AI has applications in many products, such as cars and aircraft, which are subject to regulation designed to protect the public from harm and ensure fairness in economic competition. How will the incorporation of AI into these products affect the relevant regulatory approaches? In general, the approach to regulation of AI-enabled products to protect public safety should be informed by assessment of the aspects of risk that the addition of AI may reduce alongside the aspects of risk that it may increase. If a risk falls within the bounds of an existing regulatory regime, moreover, the policy discussion should start by considering whether the existing regulations already adequately address the risk, or whether they need to be adapted to the addition of AI. Also, where regulatory responses to the addition of AI threaten to increase the cost of compliance, or slow the development or adoption of beneficial innovations, policymakers should consider how those responses could be adjusted to lower costs and barriers to innovation without adversely impacting safety or market fairness.
(U//FOUO) California Fusion Center: California Leads in Unauthorized UAS Encounters, Risk to Public Safety
California has had more disclosed unauthorized Unmanned Aircraft Systems (UAS) encounters than any other state between October 2015 and September 2016—accounting for 21 percent of the reported encounters nationwide—according to the Federal Aviation Administration (FAA). These encounters continue to pose a direct risk to public safety air assets.
DHS has no indication that adversaries or criminals are planning cyber operations against US election infrastructure that would change the outcome of the coming US election. Multiple checks and redundancies in US election infrastructure—including diversity of systems, non-Internet connected voting machines, pre-election testing, and processes for media, campaign, and election officials to check, audit, and validate results—make it likely that cyber manipulation of US election systems intended to change the outcome of a national election would be detected.
FBI Cyber Bulletin: Denial of Service Attack Against DNS Host Highlights Vulnerability of Internet of Things Devices
Army commanders rely upon timely, relevant, and accurate combat information and intelligence in order to successfully plan, prepare, and execute operations. Human intelligence (HUMINT) and counterintelligence (CI) are two critical assets commanders have, either organic to their unit’s table of organization and equipment (TOE) or through attachment from a supporting command, which can provide input to both combat information and intelligence. While there are similarities between the methodology and tactics, techniques, and procedures (TTP) used by HUMINT and CI, their training and missions are separate and distinct.
In 2011, the United States adopted the Strategy for Empowering Local Partners to Prevent Violent Extremism in the United States (Strategy) and a corresponding Strategic Implementation Plan. Since publication, the mission to prevent violent extremism has progressed, and violent extremist threats have continued to evolve. The overall goal of the Strategy and United States Government efforts to implement it remains unchanged: to prevent violent extremists and their supporters from inspiring, radicalizing, financing, or recruiting individuals or groups in the United States to commit acts of violence. This updated Strategic Implementation Plan responds to the current dynamics of violent extremism and reflects experiences and knowledge acquired over the last five years. It replaces the 2011 Strategic Implementation Plan for Empowering Local Partners to Prevent Violent Extremism in the United States.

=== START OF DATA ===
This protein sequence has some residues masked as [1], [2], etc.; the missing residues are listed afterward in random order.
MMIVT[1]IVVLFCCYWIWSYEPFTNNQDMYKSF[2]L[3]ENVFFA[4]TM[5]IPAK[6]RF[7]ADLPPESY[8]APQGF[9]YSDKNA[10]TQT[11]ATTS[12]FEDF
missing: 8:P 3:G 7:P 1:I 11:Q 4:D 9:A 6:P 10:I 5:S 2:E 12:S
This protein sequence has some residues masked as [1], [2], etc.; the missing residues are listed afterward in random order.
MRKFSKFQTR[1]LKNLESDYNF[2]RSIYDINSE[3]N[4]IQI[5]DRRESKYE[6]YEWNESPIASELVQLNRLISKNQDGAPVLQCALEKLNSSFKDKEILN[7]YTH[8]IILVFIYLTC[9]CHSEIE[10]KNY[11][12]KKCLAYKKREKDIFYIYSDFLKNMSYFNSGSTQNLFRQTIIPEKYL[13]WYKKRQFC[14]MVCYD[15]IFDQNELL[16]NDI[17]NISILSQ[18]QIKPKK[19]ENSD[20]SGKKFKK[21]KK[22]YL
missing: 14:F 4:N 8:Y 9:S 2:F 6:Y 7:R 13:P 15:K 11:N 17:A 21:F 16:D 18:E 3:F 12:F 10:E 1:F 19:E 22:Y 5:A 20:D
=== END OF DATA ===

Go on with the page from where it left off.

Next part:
AT&T shall provide certain data and reports to the Government Agency, as specified in section 3.0 Tasks. The data that will be provided to the Government Agency is limited to telecommunications information and records and analysis thereof. In addition to the items provided in section 3.0 Tasks, AT&T shall provide expedited processing of information requested by compulsory legal requests (collectively referred to as Legal Process) regarding telecommunications information and records under the AT&T’s ownership or control.
Despite battlefield losses, ISIS continues to operate its own terrorist pseudostate and claims a growing global footprint. At least 34 radical Islamist groups have pledged their allegiance to ISIS. As of this printing, the organization has managed to expand its presence to dozens of countries and territories—in addition to recruiting tens of thousands of fighters from over 120 nations. Most alarmingly, ISIS is driving an unprecedented surge of terror plots against the West and poses a persistent and grave threat to the U.S. homeland.
One of the most significant cyber threats to businesses, local and federal government agencies is the Distributed-Denial-of-Service attack (DDoS). A Distributed Denial of Service attack (DDoS) occurs when an attacker commands a number of computers to send numerous requests to a target computer. The overwhelming flood of requests to the website or computer network can cause it to shut down or fail to handle the requests of legitimate users, much like a rush hour traffic jam on the freeway. This type of attack can completely disrupt an organization’s operations until the network is able to be restored. Understanding the basic concept and methods of a DDoS attack can help operators of both large and small networks mitigate the severity of the attack.